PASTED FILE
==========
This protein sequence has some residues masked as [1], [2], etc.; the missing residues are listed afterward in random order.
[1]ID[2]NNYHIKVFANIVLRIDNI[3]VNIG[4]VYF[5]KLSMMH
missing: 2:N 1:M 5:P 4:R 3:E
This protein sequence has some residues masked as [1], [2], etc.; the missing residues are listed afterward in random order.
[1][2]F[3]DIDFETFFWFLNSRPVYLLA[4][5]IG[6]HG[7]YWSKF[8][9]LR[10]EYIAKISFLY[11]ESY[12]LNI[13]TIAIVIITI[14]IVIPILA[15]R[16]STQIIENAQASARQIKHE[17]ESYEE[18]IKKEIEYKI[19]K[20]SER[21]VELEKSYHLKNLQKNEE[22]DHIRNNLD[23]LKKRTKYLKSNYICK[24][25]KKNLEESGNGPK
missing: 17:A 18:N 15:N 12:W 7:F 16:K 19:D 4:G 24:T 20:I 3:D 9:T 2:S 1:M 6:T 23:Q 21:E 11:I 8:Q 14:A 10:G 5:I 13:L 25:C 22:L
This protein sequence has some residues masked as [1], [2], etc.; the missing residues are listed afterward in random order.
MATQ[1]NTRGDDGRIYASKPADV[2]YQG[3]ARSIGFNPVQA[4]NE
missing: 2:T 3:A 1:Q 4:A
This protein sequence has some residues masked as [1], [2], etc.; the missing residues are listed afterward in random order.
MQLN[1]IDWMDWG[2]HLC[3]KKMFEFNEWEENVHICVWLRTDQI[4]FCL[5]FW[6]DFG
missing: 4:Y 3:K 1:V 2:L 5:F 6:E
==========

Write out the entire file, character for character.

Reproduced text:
This protein sequence has some residues masked as [1], [2], etc.; the missing residues are listed afterward in random order.
[1]ID[2]NNYHIKVFANIVLRIDNI[3]VNIG[4]VYF[5]KLSMMH
missing: 2:N 1:M 5:P 4:R 3:E
This protein sequence has some residues masked as [1], [2], etc.; the missing residues are listed afterward in random order.
[1][2]F[3]DIDFETFFWFLNSRPVYLLA[4][5]IG[6]HG[7]YWSKF[8][9]LR[10]EYIAKISFLY[11]ESY[12]LNI[13]TIAIVIITI[14]IVIPILA[15]R[16]STQIIENAQASARQIKHE[17]ESYEE[18]IKKEIEYKI[19]K[20]SER[21]VELEKSYHLKNLQKNEE[22]DHIRNNLD[23]LKKRTKYLKSNYICK[24][25]KKNLEESGNGPK
missing: 17:A 18:N 15:N 12:W 7:F 16:K 19:D 4:G 24:T 20:I 3:D 9:T 2:S 1:M 6:T 23:Q 21:E 11:I 8:Q 14:A 10:G 5:I 13:L 25:C 22:L
This protein sequence has some residues masked as [1], [2], etc.; the missing residues are listed afterward in random order.
MATQ[1]NTRGDDGRIYASKPADV[2]YQG[3]ARSIGFNPVQA[4]NE
missing: 2:T 3:A 1:Q 4:A
This protein sequence has some residues masked as [1], [2], etc.; the missing residues are listed afterward in random order.
MQLN[1]IDWMDWG[2]HLC[3]KKMFEFNEWEENVHICVWLRTDQI[4]FCL[5]FW[6]DFG
missing: 4:Y 3:K 1:V 2:L 5:F 6:E